Actually in our case, we CANT ever change the percentages, as we are 'disqualified parties' which I believe spouses are too. When dealing with disqualified parties, my understanding is that things need to stay EXACTLY the same FOREVER at least within that PARTICULAR LLC or venture. This also means say that you could not buy it with your SDIRA, and then have her SDIRA buy in 50% down the road....

As to your example property, your right on with your thinking that you could run into trouble with that scenario. What I would do in that case is to only put in say maybe 85K apiece, or a total of 255K and find a property(s) that would work with that amount. Of that 255K, personally I would only spend maybe 240K maximum on a property and keep 15K in reserves for taxes, minor repairs, etc.... and each of you could still fund up to the remaining 15K each left in the smaller account for a total of 45K more in the case of a major catastrophe (out town recently flooded and there was a lot NOT covered by insurances). Summary of that is you need to keep more in reserves.

My real life example is we had a duplex in mind for our first purchase that we new we could get for about 75K that did not need any repairs. We each rolled 30K -50K apiece into our individual SDIRAs (that amount does NOT need to be the same) and then each individual SDIRA 'bought into' the LLC for 30K apiece for a total of 90K in the LLC. We felt we had plenty of reserves with 15K left over. (we also each have plenty more in our regular IRAs that we could roll into the SDIRAs if needed).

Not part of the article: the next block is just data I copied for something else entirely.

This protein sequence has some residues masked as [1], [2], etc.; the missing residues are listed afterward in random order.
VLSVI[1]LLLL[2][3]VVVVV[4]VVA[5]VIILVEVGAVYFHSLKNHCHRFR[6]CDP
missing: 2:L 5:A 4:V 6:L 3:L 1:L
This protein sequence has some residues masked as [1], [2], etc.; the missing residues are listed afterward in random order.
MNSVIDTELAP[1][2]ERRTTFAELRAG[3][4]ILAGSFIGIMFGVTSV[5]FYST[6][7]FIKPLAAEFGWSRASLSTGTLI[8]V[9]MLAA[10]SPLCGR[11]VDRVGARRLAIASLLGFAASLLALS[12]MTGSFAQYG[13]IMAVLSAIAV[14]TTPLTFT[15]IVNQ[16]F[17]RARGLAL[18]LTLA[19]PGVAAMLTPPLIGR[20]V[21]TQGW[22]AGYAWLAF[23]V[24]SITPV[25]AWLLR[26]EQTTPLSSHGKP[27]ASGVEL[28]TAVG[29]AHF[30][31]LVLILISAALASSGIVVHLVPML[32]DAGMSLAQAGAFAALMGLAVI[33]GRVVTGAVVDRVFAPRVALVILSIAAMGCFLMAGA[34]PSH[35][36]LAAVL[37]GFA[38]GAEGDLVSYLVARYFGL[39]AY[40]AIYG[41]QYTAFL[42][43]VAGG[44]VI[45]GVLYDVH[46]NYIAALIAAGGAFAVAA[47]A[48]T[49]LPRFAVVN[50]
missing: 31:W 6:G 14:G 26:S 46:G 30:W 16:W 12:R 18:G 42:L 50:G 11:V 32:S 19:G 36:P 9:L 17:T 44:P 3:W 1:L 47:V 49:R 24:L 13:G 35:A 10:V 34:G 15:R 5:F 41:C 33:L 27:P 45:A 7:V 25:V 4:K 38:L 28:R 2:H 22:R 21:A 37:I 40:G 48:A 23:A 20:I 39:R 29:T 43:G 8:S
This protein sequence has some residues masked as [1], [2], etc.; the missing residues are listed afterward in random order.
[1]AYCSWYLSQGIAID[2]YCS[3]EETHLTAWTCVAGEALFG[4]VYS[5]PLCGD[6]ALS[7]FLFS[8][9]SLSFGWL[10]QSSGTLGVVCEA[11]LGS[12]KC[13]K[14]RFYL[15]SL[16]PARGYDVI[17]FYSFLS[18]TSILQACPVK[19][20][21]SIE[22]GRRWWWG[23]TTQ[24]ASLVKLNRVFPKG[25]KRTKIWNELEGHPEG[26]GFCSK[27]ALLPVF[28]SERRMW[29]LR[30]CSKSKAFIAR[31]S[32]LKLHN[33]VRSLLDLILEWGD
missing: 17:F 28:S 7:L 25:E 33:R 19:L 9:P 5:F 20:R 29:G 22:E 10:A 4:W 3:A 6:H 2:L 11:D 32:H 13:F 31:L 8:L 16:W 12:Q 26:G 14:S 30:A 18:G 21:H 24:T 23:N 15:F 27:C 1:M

The LLC can then invest the 15K of reserves however we all agree too, in our case about 5K in the checking account and 10K in EFT Stock Funds to get a better return on it. As rents come in trough the year, say maybe quarterly, we can invest that into the ETF Funds (r whatever you wanted).

Hope that makes sense :). Again, the summary is you do NOT want to push it as close as your example as you can run into a MAJOR pain in the butt in that scenario. One other note is that in your example for two 'lesser investors' (smaller accounts) could make their yearly contributions to bump up their available funds for repairs too (if they had not made their yearly contribution yet). 

Hope that helps. I did a LOT of reading on this before jumping it. I am NOT saying I know it all by any means, but I did think through a LOT of different scenarios! So ask away and I and all the others here will do the best we can to help.